Sitting in my writing studio a couple of summers ago, my friend and mentor Sally Ridgway and I gave one another a challenge – that we would each put together a poetry manuscript for a first book within the year. We researched what was involved in compiling the manuscript. For years, we'd attended conferences where poets talked about this topic. So we pulled out our notes. At a recent Poetry at Round Top panel discussion, one poet had offered this piece of advice – when trying to group the poems, ask “What is the poem thinking about?” Sally and I agreed we would check in periodically on our progress and be each other's first reader. It was the impetus I needed. I've always known what I wanted the title of the book to be. Luckily, I have this wonderful studio – the one room in the house I chose to carpet so I could sit on the floor. I sorted poems over several months with the luxury of being able to leave the stacks where they were. Always in the back of my mind, was a quote from Robert Frost (that I had read in Jeffrey Levine's excellent article “On Making the Poetry Manuscript”), “ 'If there are x number of poems in a book, the book itself is the final poem.'” I enjoyed the process of putting the book together, seeing how the poems related to and played off each other. And Sally and I both finished our manuscripts within the year.
Do you write every day to a schedule or do you write in bursts and sprees?
Definitely, bursts and sprees. But if the wheels are spinning and I'm reading poetry or books about poetry, studying craft – I think that all counts.
Give us an idea of your writing method. First draft by hand or by computer? Do you outline or improvise?
I always write the first draft by hand, but I put it on the computer quickly and print it out. Then I keep the poem close to me – in a pocket perhaps, through rooms in the house as I move about, often times in the car. I always say my poems to myself, silently and out loud. Sound is crucial to poetry. So when I'm creating and especially revising, I choose words for their sounds as well as meaning. I can go through many revisions for just the right sound of the words. The way the poem looks on the page is important to me, too. I am drawn to symmetry.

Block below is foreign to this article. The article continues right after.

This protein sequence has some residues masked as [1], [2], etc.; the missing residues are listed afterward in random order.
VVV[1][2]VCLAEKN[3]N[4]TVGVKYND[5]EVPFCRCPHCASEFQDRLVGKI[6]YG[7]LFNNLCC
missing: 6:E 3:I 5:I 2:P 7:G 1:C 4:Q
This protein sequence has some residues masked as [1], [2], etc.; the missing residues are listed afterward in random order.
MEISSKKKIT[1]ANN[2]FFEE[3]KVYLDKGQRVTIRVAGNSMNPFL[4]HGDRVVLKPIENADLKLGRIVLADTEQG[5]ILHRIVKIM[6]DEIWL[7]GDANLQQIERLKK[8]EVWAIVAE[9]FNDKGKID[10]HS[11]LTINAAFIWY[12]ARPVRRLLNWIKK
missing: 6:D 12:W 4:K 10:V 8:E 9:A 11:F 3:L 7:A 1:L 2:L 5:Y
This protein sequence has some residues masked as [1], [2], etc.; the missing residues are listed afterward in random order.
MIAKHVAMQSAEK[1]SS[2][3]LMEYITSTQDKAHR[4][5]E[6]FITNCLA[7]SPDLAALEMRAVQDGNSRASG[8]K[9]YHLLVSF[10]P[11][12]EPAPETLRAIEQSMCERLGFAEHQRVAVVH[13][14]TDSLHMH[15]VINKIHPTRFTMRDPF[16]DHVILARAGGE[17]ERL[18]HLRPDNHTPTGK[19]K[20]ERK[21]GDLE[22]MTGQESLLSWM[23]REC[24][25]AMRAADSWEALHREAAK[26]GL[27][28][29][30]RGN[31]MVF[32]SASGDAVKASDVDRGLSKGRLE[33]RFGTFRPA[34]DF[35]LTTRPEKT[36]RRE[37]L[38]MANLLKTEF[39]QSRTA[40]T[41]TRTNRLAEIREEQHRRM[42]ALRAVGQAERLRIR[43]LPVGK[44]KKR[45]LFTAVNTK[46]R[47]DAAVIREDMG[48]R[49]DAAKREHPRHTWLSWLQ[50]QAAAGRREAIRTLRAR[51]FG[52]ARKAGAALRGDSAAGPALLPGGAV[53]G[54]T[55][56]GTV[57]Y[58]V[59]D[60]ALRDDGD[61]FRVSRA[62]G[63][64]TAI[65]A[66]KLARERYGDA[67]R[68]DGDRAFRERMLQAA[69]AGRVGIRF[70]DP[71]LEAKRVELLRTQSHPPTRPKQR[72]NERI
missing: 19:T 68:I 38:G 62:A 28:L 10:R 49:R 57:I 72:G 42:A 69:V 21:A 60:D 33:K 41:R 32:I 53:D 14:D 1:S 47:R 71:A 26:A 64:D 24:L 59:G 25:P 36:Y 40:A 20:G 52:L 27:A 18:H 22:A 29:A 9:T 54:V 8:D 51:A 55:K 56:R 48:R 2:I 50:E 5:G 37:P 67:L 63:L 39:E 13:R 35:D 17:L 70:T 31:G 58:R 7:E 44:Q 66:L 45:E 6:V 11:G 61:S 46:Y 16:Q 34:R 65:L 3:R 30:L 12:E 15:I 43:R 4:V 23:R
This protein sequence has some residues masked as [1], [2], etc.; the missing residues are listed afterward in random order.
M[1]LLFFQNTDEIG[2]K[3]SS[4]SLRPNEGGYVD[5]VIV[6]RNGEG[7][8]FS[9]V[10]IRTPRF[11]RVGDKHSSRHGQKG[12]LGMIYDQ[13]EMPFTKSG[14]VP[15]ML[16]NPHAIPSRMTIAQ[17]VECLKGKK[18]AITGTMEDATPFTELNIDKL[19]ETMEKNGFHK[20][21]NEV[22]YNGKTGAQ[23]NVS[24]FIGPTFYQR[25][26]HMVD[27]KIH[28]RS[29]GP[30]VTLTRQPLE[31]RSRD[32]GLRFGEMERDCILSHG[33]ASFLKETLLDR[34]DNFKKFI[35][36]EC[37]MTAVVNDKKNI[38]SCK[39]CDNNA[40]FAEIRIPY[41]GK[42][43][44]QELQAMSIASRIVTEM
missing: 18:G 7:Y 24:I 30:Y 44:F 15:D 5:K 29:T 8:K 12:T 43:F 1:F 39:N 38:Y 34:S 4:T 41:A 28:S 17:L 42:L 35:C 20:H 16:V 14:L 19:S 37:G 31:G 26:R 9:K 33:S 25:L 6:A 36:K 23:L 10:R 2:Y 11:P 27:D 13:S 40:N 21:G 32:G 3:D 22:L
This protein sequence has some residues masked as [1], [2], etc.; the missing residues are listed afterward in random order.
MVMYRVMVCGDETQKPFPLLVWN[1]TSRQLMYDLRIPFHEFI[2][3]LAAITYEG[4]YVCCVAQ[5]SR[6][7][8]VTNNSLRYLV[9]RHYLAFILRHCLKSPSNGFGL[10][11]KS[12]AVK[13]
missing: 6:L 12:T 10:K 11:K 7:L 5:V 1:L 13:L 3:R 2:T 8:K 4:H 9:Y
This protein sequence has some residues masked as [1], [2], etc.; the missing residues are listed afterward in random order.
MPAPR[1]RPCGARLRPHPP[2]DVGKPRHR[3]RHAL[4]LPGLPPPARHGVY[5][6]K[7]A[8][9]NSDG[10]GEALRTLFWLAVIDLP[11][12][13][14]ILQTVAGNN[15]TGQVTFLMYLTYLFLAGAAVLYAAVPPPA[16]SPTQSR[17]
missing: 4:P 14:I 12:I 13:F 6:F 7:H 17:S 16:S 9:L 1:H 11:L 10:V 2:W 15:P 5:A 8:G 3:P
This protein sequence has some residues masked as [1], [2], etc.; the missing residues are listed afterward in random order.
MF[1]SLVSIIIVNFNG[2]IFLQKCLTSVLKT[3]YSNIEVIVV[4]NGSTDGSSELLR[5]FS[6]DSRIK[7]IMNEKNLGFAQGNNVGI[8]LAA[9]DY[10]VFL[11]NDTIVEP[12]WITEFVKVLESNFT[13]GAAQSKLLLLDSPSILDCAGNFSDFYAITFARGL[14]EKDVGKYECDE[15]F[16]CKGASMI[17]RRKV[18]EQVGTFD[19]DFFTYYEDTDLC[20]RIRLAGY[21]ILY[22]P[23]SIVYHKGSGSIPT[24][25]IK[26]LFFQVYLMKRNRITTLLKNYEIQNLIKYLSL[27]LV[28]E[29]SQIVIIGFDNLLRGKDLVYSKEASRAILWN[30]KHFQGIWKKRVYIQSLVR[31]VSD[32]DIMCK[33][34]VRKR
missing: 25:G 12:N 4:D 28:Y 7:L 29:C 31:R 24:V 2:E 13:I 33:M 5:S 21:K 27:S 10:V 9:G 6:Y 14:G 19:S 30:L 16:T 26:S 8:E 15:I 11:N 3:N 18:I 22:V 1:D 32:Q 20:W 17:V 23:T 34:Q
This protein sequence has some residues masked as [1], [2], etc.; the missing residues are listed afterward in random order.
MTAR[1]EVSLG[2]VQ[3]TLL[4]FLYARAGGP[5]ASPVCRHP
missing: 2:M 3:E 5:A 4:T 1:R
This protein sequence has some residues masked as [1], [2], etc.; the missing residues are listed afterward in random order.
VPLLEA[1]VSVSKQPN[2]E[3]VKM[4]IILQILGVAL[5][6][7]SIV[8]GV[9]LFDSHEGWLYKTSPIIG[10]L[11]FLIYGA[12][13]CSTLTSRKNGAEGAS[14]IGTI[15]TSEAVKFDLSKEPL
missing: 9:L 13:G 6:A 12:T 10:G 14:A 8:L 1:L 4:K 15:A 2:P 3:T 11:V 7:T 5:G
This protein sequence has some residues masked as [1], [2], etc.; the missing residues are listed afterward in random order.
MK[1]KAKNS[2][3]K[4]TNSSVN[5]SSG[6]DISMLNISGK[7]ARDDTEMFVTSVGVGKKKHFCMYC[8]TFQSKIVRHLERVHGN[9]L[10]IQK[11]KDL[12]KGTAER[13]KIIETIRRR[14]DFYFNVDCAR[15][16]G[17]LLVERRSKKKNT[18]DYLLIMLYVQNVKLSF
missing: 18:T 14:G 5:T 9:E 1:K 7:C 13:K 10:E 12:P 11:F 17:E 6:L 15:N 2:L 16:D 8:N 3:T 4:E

What are you four or five (or ten) favorite books?
I'm going for ten because I want to name poetry books, works of fiction and an autobiography. In poetry, The Poetry of Rilke and Uncollected Poems, both translated by Edward Snow. My husband Larry gave me Letters of Rainer Maria Rilke, Vols. I and II which I treasure. Also on the list are Mary Oliver's American Primitive; The Wild God of the World – An Anthology of Robinson Jeffers, selected by Albert Gelpi, and A Book of Luminous Things – An International Anthology of Poetry, edited by Czeslaw Milosz. I could keep going but I'll move to fiction and name Milan Kundera's The Unbearable Lightness of Being, Leo Tolstoy's Anna Karenina, Toni Morrison's Beloved and Jeffrey Eugenides' Middlesex. And the autobiography is Carl Jung's Memories, Dreams, Reflections.
If you could be any character in a work of fiction, who would it be?
Bathsheba Everdene in Thomas Hardy's Far From the Madding Crowd. She's smart, daring and independent, not intimidated or defined by the expectations society had of a woman in nineteenth century England. She's right out there in the fields with her workers and earns their respect. She's also beautiful and men fall in love with her but unfortunately, at least for awhile, she falls for the wrong one.
We're interested in your next creative endeavor – would you like to share some information about it?
I would like to spend as much time as possible in my studio writing, reading, listening to music. I have my grandmother's piano in the room and I said I was going to learn to play it again. I will continue to submit poems to literary journals and anthologies. I am fortunate to live in a beautiful, wild place and, for as long as possible, I want to enjoy it and, hopefully, in the words of Robinson Jeffers, “feel and speak the astonishing beauty of things.”